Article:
4 Tips for Low Light Photography Success
December 20, 2013
•IADT General, Photography
• 0 Comments
An early morning or late night photography assignment can make exposures tricky to get right. Get it wrong, and pictures will turn out dark and blurry or ghostly and pale. Make low light photography easier by manually adjusting settings on your camera and relying on a little outside support. Here's how.
Adjust the Camera's ISO
On a digital camera, manually adjust the film speed, or ISO. Although a digital camera doesn't actually use film, this function still exists to calibrate the sensitivity of the camera's image sensor.
When working in low light, increase the ISO to 800 or 1600 to make it easier to create an exposure in the dim conditions. The higher the ISO number, the more light the camera can collect.
With this feature comes a downside: grain. The higher the ISO, the more noise or grain you will notice in your images. The pixels may appear slightly soft focused or more pronounced like in a vintage hand-printed photograph.
Pick a Slow Shutter Speed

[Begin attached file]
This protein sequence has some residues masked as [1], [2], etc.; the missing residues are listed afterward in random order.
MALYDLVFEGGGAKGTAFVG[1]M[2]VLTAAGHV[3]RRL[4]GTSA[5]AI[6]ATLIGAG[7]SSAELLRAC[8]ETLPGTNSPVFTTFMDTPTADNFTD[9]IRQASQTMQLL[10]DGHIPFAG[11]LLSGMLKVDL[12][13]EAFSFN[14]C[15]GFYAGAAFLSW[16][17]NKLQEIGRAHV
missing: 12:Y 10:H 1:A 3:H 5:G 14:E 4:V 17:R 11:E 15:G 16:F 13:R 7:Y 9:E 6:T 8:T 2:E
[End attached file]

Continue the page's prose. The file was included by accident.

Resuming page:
When creating an exposure in low light, use a slow shutter speed, which is usually indicated by a time-value (TV) setting. This allows more time for light to enter the camera.
The rule of thumb is to never go below the inverse of the focal length of the lens you're using. So, if you're shooting with a 50mm lens, don't set the shutter speed to less than 1/50th of a second. If you go any slower, you might create a blurred photo from the movement of your hands on the camera.
Use a slow shutter speed when photographing still life, not moving subjects, or the picture will blur. If your subjects must move, use a flash to freeze the motion.
Use a Camera Support
To reduce blur caused by touching the camera, use a tripod, monopod or other camera support to steady the camera. If you have a remote control, fire the camera without touching the camera body to even further reduce the risk of camera shake and blurry photos.
The slower the shutter speed, the more you need a camera support to get the photo to turn out. Shutter speeds below 1/30th of a second are incredibly difficult for even the most seasoned photographer to execute without a camera support.
Choose a Wide Aperture
Let as much light into the camera as possible. By opening the aperture ring wide, you can use as much available light as possible without losing depth of field (the level of focus from the foreground to the background).
The aperture setting, usually denoted as AV (aperture value), can be a little confusing. The larger the aperture number, the smaller the opening. So, to get ample light into the camera, choose a small number, such as 2.8 or 4.0.
How do you tackle low light photography subjects? Tell us your favorite tips and tricks in the comments below.
Photo source: SXC.HU